Rating: NNNNNi am grieving for the family ofCecil Hinds. The 33-year-old pharmacist was shot dead outside a Rexdale townhouse just.
i am grieving for the family ofCecil Hinds. The 33-year-old pharmacist was shot dead outside a Rexdale townhouse just after midnight on Friday, August 24, as he sat relaxing with friends after a pickup game of basketball. He’d been visiting the old neighbourhood he and his family had left only a few years back to escape the violence of its streets. And so, in this interminable summer of carnage, Cecil Hinds got in the way of an assassin’s bullet not intended for him and became the latest addition to a macabre list of dead black men in Toronto violently murdered in their prime. Eighteen in the last seven months. A hundred in the last five years.
I’m trying to understand why I feel such a profound sense of loss and rage at his death. Perhaps it’s because we’re close in age and both of West Indian stock. Or because I, too, once lived in the neighbourhood where he was killed.
In recent weeks there have been community meetings, newspaper articles and radio interviews focusing on the escalation of gun-related violence. Many have commented on the responsibility black families must bear for this outbreak. This crisis is increasingly being framed as an epidemic of “black-on-black” violence and thus one whose solution lies solely within the black community.
Now, it’s evident that black people are being murdered and murdering each other at a rate that’s disproportionate to their numbers in this city. This should indeed be cause for alarm. However, history reminds us that the National Party government in white supremacist apartheid South Africa used similar “black-on-black” language in the waning days of their regime. It was a way of absolving themselves, and a virulently anti-black economic and political system, of any responsibility.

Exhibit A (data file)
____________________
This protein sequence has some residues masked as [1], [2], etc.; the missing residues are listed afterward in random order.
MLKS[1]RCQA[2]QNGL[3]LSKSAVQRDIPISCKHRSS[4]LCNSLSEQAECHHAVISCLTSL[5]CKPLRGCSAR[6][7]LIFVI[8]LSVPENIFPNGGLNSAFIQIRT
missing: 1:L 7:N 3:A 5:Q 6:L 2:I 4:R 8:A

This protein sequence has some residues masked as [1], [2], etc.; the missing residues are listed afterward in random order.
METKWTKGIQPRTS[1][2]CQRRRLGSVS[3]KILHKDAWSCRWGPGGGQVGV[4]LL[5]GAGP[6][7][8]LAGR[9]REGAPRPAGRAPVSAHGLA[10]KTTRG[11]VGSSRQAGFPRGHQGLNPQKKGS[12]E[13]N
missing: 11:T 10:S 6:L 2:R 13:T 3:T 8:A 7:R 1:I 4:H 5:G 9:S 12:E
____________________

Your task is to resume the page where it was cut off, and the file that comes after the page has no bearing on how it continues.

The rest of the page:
Far too many officials and ordinary folks in Toronto speak and act as if black people inhabit a separate, pathological space within an otherwise “world-class, cosmopolitan city,” and thus ought to change their ways and fend for themselves. The underlying message is that the state will demonize, criminalize, prosecute and incarcerate us, but cannot and will not comfort, promote or protect us.
Our neighbourhoods have come to resemble war zones, with traumatized residents under siege, our babies mere lambs for the slaughter. And yet there is still no perceived crisis in this city of temperance or in this province of plenty. The fact is that both the victims and perpetrators of these crimes are deemed “other.” They’re dismissed as the collective refuse of society — vilified, derided and forever ignored.
What will it take to rupture the devastating silence emanating from the offices of the municipal government, Queen’s Park and the federal Parliament. When will this epidemic be declared a national health crisis? How many more of us need to die before an inquiry will be called? What dosage of adrenaline is required to shock “our representatives” out of their collective stupor and malign neglect?
Black people are expected to die young expected to go out in a hail of bullets expected to live out the pathetically self-destructive Hollywood script. The political establishment in this city has convinced itself that economically marginalized black and other people of colour choose to live in areas suffused with violence, dysfunction and economic blight, and thus have only themselves to blame. Nobody asked if Matti Baranovski, the white Jewish teenager who was brutally beaten to death while “hanging out’ in a city park, was partially responsible for his death. Nor was the same thing asked of Viv Leimonis, the white Greek newlywed who was killed at a trendy eatery in the Annex.
We’ve witnessed a swift reaction by the media and politicians to ecstasy overdoses and Columbine-style shootings. Sadly, it seems that it’s only when the young people and neighbourhoods of the white middle class are affected that crises of this sort are treated as public health issues.
Perhaps it is only when the bullet-ridden bodies of promising young white men with bright futures — themselves both perpetrators and victims of street gun violence — begin to be carted away in body bags that this society will take notice of the despair that plagues a significant segment of our youth.
To end the violence on our streets would require an actual Common Sense Revolution, a commitment not only to build affordable housing but to implement a veritable Marshall Plan involving the transformation of our crumbling public education system and the end of “economic apartheid.” It would require us finally to embrace not just some but all of our young.
Adrian Harewood is a youth worker